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Tag: OREA

The Holdover Period, Real Estate Commissions and Listing Agreements

Sellers should be weary and concerned with agreeing to a holdover period as defined in a typical listing agreement to offer to sell a property.  The same can be said about Realtors (real estate sales representatives, brokers and brokerages) who take over a listing immediately upon its expiry or termination, that was previously listed with a different Realtor.  For illustrative purposes a typical commission and holdover clause found in the Ontario Real Estate Association (“OREA”) listing agreement available for the Toronto Real Estate Board (“TREB”) members is as follows:”COMMISSION: In consideration of the Listing Brokerage listing the Property, the Seller agrees to pay the Listing Brokerage a commission of……% of the sale price of the Property or…for any valid offer to purchase the Property from any source whatsoever obtained during the Listing Period and on the terms and conditions set out in this Agreement OR such other terms and conditions as the Seller may accept.  The Seller further agrees to pay such commission as calculated above if an agreement to purchase is agreed to or accepted by the Seller or anyone on the

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Realtors; learn how to save a deal when spouses are feuding and being uncooperative over the sale of a property!

This article applies to legally married couples and not those in common-law arrangements.  The long and the short of it is that IF both spouses are on title of the property [that means they are both registered owners in one capacity or another (commonly as Joint Tenants or even Tenants In Common)], then you will need them BOTH to sign the listing agreement, representation agreement, the offers in between, any other required Realtor documents/amendments, and the finally accepted Agreement of Purchase and Sale and its amendments.  So long as that is the case, the two FINAL documents you should ask their lawyer to produce while signing the listing agreement is, first an Un-revocable Direction to the lawyer (presuming he/she will be the one closing the deal) as to how the Proceeds of Sale are to be divided and that he/she is to be the closing lawyer.  This ensures that the two spouses cooperate and do not hold each-other hostage on the eve of closing threatening not to close unless one spouse gets what they want out of the deal.  It also ensures that the lawyer who holds this direction will be able to use it because he/she will be closing the deal.  Second, and at the same time ask the lawyer to also draft and provide a declaration that both spouses will be providing vacant possession on the day of closing before 4:00 pm.  This will help the scenario where one spouse is being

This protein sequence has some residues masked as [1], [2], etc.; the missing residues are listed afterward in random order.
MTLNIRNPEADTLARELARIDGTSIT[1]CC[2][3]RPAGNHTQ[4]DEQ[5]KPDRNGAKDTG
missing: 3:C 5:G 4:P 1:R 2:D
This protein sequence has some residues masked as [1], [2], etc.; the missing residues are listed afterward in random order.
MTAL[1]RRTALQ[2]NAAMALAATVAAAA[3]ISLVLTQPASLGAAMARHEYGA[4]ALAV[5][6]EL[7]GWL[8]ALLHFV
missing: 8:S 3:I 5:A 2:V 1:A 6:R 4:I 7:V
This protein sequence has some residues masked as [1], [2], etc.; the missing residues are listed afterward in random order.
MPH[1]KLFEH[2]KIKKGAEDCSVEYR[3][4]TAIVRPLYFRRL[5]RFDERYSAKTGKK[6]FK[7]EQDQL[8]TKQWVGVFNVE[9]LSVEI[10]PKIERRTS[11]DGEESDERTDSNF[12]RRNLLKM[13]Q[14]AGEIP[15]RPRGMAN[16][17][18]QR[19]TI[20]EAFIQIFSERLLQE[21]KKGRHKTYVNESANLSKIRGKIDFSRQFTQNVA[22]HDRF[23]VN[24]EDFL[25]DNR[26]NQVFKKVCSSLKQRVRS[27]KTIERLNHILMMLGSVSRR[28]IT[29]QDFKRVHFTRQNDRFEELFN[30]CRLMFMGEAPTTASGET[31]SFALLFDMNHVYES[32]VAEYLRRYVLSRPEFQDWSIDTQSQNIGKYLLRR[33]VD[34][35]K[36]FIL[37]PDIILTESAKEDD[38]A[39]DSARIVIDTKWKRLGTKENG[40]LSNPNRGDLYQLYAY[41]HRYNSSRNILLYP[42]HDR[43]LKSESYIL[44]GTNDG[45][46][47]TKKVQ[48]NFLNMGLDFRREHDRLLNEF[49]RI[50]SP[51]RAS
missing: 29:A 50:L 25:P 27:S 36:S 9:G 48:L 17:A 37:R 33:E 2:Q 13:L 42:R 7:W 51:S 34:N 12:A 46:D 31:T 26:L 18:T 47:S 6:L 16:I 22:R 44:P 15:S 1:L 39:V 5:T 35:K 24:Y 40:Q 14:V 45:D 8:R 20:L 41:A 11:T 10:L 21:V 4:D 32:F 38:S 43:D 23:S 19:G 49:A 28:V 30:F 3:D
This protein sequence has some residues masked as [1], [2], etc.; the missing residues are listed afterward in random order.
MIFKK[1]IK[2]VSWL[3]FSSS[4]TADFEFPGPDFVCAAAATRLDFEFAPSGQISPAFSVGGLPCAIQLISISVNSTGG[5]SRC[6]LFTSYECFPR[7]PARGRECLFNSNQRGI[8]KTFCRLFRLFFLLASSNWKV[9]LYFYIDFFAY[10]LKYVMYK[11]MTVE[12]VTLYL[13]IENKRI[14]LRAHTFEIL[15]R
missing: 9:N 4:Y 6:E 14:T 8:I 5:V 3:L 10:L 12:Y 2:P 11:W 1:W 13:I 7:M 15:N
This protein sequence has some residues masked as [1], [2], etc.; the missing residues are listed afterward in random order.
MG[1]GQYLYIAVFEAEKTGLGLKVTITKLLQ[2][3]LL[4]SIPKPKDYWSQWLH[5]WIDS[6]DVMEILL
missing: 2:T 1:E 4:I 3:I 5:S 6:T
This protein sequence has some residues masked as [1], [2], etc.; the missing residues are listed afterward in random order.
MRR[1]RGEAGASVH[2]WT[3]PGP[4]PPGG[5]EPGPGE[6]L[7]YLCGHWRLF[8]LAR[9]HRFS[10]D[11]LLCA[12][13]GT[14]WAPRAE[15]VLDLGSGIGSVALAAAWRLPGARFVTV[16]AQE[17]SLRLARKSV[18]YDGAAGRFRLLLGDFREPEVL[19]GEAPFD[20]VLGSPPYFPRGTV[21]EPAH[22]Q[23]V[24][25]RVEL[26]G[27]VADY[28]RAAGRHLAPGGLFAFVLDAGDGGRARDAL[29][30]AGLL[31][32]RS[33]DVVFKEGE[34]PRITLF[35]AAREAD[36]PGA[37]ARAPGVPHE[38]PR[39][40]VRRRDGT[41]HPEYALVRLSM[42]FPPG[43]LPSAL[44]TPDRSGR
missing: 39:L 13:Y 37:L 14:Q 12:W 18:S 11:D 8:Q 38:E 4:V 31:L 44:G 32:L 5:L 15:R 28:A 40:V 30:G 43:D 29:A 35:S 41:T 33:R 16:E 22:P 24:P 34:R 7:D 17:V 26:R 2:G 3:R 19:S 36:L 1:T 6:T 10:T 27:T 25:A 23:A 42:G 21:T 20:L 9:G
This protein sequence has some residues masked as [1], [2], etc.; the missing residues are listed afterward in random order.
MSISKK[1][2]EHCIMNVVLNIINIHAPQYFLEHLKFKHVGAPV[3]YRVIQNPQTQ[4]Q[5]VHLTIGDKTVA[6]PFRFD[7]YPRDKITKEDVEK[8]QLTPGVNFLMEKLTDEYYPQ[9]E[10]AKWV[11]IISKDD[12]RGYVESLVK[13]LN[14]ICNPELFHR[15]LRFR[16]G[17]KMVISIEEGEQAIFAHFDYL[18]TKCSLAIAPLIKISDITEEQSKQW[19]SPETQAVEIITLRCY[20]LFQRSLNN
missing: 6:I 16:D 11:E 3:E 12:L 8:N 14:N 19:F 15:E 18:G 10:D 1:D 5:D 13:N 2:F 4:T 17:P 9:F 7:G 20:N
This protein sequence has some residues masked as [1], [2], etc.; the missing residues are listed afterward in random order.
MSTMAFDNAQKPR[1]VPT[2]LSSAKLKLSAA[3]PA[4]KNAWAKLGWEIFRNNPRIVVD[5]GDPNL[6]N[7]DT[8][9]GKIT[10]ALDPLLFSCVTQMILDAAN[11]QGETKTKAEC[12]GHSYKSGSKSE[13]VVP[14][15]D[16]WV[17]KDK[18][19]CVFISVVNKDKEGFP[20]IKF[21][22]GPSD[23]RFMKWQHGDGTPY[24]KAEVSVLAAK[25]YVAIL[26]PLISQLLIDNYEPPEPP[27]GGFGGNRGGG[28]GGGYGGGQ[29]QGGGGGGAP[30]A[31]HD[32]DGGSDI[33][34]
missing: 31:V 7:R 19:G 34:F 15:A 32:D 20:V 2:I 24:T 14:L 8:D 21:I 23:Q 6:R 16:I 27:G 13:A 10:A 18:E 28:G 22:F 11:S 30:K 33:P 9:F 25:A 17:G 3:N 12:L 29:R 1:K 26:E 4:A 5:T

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Real Estate Law: Easements Affecting Your Property

Simply defined in the Blacks law dictionary, an easement is an interest in land owned by another person, consisting in the right to use or control the land or an area above or below it, for a specific limited purpose.  Often, easements are registered on title thereby granting or assigning rights to use the subject lands for a specific limited purpose.  A common easement registered on title grants access to utility companies and municipalities onto a subject property in order to service and maintain a specific utility or the lands, whether its cables for phones and internet or pipes for gas and water.  An easement could potentially hinder the enjoyment and use of a property and therefore can become a contentious issue during the course of a real estate transaction.The standard OREA agreement of purchase and sale (“Agreement”) contains a clause called “Title” and it states:

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Real Estate Law: Provisions in the Agreement of Purchase and Sale: Time for Searches, Future Use, Title, Schedules

Time for searchesBefore closing a real estate transaction, a real estate lawyer will need time to search title, executions and make off-title searches or inquiries.  The title search date in the OREA Agreement sets out the date in which a lawyer has time to do the searches and request that the Vendor’s lawyer rectify any on title or off-title deficiencies.   Should the contract fail to provide a specific time period for submitting requisitions, there a statutory date set in Section 4 of the Vendors and Purchasers Act which prescribes a 30-day period from the date of the contract.  It is important to give lawyers on both sides enough time to make and reply to requisitions because if there is a matter that cannot be resolved such as a lien that cannot be satisfied, the contract can be terminated or delayed.  Sometimes, lawyers will disagree as to whether the requisition is a valid one and whether failure to satisfy the requisition can terminate or delay a deal.  In these cases, there is recourse under the  Vendors and Purchasers Act.